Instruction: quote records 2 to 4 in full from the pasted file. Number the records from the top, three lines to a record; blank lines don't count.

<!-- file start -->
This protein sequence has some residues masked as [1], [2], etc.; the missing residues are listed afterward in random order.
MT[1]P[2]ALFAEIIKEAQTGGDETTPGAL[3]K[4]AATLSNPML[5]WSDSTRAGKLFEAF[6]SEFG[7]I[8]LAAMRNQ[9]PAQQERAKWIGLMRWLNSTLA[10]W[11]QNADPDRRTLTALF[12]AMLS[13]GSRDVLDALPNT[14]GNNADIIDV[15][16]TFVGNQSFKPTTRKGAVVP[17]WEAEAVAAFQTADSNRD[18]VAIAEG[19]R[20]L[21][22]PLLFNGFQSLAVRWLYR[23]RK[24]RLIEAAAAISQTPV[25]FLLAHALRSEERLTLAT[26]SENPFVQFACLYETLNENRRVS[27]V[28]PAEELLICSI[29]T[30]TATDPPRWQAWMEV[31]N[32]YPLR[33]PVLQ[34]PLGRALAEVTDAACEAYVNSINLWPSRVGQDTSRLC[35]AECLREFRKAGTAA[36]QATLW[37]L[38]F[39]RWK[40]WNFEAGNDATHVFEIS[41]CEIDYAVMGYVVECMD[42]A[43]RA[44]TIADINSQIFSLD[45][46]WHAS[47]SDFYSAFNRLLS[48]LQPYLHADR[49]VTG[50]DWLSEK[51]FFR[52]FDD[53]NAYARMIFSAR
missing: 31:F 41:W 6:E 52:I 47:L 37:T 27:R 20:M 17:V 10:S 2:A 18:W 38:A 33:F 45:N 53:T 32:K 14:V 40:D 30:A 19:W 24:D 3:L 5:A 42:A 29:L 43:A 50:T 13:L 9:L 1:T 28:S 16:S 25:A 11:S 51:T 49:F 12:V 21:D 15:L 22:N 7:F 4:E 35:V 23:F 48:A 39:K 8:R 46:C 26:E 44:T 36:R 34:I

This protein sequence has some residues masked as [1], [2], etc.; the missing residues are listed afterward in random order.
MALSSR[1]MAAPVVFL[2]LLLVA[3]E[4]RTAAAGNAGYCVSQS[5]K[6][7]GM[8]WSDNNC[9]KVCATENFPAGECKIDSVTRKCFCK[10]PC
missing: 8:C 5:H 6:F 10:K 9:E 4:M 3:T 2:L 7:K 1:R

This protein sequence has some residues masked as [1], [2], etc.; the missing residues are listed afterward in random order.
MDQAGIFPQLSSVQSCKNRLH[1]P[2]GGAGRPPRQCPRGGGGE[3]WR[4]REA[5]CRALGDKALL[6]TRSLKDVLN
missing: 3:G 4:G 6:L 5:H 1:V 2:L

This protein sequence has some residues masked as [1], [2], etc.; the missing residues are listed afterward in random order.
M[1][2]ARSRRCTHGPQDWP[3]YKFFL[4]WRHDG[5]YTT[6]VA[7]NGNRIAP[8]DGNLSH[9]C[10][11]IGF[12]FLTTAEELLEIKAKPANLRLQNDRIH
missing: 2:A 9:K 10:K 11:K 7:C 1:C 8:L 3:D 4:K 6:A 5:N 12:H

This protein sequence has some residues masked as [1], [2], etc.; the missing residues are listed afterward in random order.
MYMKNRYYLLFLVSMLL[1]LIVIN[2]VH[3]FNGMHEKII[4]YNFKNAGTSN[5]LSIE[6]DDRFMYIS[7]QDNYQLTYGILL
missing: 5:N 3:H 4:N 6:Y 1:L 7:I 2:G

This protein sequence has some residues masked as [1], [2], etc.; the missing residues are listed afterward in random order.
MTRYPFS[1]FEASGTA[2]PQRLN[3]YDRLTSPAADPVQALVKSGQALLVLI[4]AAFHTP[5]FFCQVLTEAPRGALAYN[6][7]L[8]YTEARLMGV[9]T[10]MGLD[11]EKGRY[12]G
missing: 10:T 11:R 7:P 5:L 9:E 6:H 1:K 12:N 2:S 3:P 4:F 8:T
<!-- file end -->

This protein sequence has some residues masked as [1], [2], etc.; the missing residues are listed afterward in random order.
MALSSR[1]MAAPVVFL[2]LLLVA[3]E[4]RTAAAGNAGYCVSQS[5]K[6][7]GM[8]WSDNNC[9]KVCATENFPAGECKIDSVTRKCFCK[10]PC
missing: 8:C 5:H 6:F 10:K 9:E 4:M 3:T 2:L 7:K 1:R

This protein sequence has some residues masked as [1], [2], etc.; the missing residues are listed afterward in random order.
MDQAGIFPQLSSVQSCKNRLH[1]P[2]GGAGRPPRQCPRGGGGE[3]WR[4]REA[5]CRALGDKALL[6]TRSLKDVLN
missing: 3:G 4:G 6:L 5:H 1:V 2:L

This protein sequence has some residues masked as [1], [2], etc.; the missing residues are listed afterward in random order.
M[1][2]ARSRRCTHGPQDWP[3]YKFFL[4]WRHDG[5]YTT[6]VA[7]NGNRIAP[8]DGNLSH[9]C[10][11]IGF[12]FLTTAEELLEIKAKPANLRLQNDRIH
missing: 2:A 9:K 10:K 11:K 7:C 1:C 8:L 3:D 4:K 6:A 5:N 12:H